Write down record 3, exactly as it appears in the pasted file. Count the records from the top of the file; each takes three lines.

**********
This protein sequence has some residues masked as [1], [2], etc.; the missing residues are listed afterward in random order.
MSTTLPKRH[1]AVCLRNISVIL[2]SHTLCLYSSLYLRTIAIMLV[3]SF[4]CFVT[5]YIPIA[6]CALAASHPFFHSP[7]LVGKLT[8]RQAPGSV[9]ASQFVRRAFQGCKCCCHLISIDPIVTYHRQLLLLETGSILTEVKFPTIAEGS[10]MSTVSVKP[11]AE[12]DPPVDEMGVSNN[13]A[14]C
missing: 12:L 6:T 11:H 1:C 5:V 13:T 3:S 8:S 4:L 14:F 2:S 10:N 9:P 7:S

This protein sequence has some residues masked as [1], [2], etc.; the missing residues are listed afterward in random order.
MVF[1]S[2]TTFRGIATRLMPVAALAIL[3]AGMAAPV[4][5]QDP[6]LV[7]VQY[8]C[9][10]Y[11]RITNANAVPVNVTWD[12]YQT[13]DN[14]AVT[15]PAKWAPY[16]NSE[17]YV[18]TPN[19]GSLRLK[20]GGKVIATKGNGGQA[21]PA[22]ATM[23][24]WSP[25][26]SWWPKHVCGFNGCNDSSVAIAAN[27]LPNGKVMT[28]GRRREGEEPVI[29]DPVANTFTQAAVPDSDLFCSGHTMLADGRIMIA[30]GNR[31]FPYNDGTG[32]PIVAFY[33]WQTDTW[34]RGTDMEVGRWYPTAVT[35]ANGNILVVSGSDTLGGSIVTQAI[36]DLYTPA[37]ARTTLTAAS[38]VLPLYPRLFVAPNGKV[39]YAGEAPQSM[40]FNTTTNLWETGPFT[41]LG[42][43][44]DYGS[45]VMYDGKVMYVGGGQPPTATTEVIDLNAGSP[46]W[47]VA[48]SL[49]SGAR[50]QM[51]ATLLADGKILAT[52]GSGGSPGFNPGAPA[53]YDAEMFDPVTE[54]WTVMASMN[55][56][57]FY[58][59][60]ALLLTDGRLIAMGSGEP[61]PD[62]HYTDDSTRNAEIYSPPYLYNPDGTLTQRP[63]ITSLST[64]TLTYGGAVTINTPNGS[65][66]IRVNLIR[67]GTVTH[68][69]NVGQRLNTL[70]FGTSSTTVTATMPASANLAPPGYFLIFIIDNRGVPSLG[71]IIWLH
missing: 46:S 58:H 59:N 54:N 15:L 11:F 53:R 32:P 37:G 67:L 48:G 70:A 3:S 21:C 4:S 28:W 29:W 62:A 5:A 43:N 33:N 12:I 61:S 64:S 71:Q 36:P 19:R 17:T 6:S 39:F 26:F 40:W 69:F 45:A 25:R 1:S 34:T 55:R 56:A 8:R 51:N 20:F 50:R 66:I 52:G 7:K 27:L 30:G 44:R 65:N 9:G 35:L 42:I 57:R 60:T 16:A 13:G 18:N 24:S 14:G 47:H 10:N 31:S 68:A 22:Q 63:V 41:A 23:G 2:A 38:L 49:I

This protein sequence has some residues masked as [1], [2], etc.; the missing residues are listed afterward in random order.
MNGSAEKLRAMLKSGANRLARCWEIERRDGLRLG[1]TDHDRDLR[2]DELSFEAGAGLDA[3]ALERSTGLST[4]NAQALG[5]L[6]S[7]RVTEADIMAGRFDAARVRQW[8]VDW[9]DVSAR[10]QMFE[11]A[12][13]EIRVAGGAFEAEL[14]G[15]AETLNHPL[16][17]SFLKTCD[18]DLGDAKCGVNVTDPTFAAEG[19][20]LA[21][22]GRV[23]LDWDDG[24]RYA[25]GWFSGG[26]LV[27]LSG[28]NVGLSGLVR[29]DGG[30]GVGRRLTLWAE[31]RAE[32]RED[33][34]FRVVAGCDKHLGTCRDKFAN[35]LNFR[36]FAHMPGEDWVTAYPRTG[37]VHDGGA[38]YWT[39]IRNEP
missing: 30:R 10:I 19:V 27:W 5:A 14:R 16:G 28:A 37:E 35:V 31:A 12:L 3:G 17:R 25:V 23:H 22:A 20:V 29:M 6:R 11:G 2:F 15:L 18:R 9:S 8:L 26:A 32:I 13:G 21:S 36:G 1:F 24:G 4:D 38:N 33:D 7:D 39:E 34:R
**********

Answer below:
This protein sequence has some residues masked as [1], [2], etc.; the missing residues are listed afterward in random order.
MNGSAEKLRAMLKSGANRLARCWEIERRDGLRLG[1]TDHDRDLR[2]DELSFEAGAGLDA[3]ALERSTGLST[4]NAQALG[5]L[6]S[7]RVTEADIMAGRFDAARVRQW[8]VDW[9]DVSAR[10]QMFE[11]A[12][13]EIRVAGGAFEAEL[14]G[15]AETLNHPL[16][17]SFLKTCD[18]DLGDAKCGVNVTDPTFAAEG[19][20]LA[21][22]GRV[23]LDWDDG[24]RYA[25]GWFSGG[26]LV[27]LSG[28]NVGLSGLVR[29]DGG[30]GVGRRLTLWAE[31]RAE[32]RED[33][34]FRVVAGCDKHLGTCRDKFAN[35]LNFR[36]FAHMPGEDWVTAYPRTG[37]VHDGGA[38]YWT[39]IRNEP
missing: 30:R 10:I 19:V 27:W 5:A 14:R 16:G 28:A 37:E 35:V 31:A 12:L 3:G 17:R 25:V 23:H 22:A 20:V 29:M 6:R 11:G 2:F 15:L 18:R 9:S 8:L 26:A 32:I 13:G 21:S 36:G 1:F 24:G 4:D 38:N 33:D 7:D 39:E 34:R